[noun sed-uh-muh nt; verb sed-uh-ment]
- the matter that settles to the bottom of a liquid; lees; dregs.
- Geology. mineral or organic matter deposited by water, air, or ice.
- to deposit as sediment.
- to form or deposit sediment.
Origin of sediment
Dictionary.com Unabridged Based on the Random House Unabridged Dictionary, © Random House, Inc. 2018
Examples from the Web for sedimented
The samples of milk are sedimented in a small centrifuge, and an examination of the sediment made with the microscope.Outlines of dairy bacteriology
H. L. Russell
Sandy looked down at the contorted, blackened face, and his disappointment at having been forestalled, sedimented down.Rimrock Trail
J. Allan Dunn
- matter that settles to the bottom of a liquid
- material that has been deposited from water, ice, or wind
C16: from Latin sedimentum a settling, from sedēre to sit
Collins English Dictionary - Complete & Unabridged 2012 Digital Edition © William Collins Sons & Co. Ltd. 1979, 1986 © HarperCollins Publishers 1998, 2000, 2003, 2005, 2006, 2007, 2009, 2012
Word Origin and History for sedimented
1540s, "matter which settles at the bottom of water or other liquid," from Middle French sédiment (16c.) and directly from Latin sedimentum "a settling, sinking down," from stem of sedere "to settle, sit" (see sedentary).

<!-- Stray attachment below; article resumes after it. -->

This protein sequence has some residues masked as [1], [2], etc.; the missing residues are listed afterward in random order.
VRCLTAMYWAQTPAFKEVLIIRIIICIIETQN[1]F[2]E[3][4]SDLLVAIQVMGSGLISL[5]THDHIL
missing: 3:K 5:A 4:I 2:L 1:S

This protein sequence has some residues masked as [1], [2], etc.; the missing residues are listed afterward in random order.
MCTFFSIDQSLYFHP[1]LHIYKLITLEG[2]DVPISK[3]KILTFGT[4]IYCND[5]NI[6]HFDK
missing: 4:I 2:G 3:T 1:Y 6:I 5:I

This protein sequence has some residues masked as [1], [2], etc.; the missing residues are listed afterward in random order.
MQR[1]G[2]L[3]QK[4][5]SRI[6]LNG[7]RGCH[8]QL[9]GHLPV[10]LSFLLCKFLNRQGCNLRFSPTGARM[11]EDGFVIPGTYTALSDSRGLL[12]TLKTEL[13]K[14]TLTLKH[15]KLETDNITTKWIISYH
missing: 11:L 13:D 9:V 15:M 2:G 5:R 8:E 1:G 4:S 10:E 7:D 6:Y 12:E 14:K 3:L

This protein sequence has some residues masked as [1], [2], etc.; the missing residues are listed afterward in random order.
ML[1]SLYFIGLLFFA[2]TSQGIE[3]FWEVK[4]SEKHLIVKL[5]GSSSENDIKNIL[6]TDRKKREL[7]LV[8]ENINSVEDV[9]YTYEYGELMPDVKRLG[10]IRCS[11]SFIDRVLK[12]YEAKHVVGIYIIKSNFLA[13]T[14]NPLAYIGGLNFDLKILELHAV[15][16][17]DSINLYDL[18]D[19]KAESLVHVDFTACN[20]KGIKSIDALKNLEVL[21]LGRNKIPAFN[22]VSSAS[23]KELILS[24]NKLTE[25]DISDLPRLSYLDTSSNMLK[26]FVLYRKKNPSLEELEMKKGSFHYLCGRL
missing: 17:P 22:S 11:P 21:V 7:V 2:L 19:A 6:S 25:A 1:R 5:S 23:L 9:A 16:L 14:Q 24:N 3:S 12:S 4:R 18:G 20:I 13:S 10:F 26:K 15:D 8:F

Online Etymology Dictionary, © 2010 Douglas Harper
- Insoluble material that sinks to the bottom of a liquid, as in hypostasis.
The American Heritage® Stedman's Medical Dictionary Copyright © 2002, 2001, 1995 by Houghton Mifflin Company. Published by Houghton Mifflin Company.
- Geology Solid fragmented material, such as silt, sand, gravel, chemical precipitates, and fossil fragments, that is transported and deposited by water, ice, or wind or that accumulates through chemical precipitation or secretion by organisms, and that forms layers on the Earth's surface. Sedimentary rocks consist of consolidated sediment.
- Particles of solid matter that settle out of a suspension to the bottom of the liquid.
The American Heritage® Science Dictionary Copyright © 2011. Published by Houghton Mifflin Harcourt Publishing Company. All rights reserved.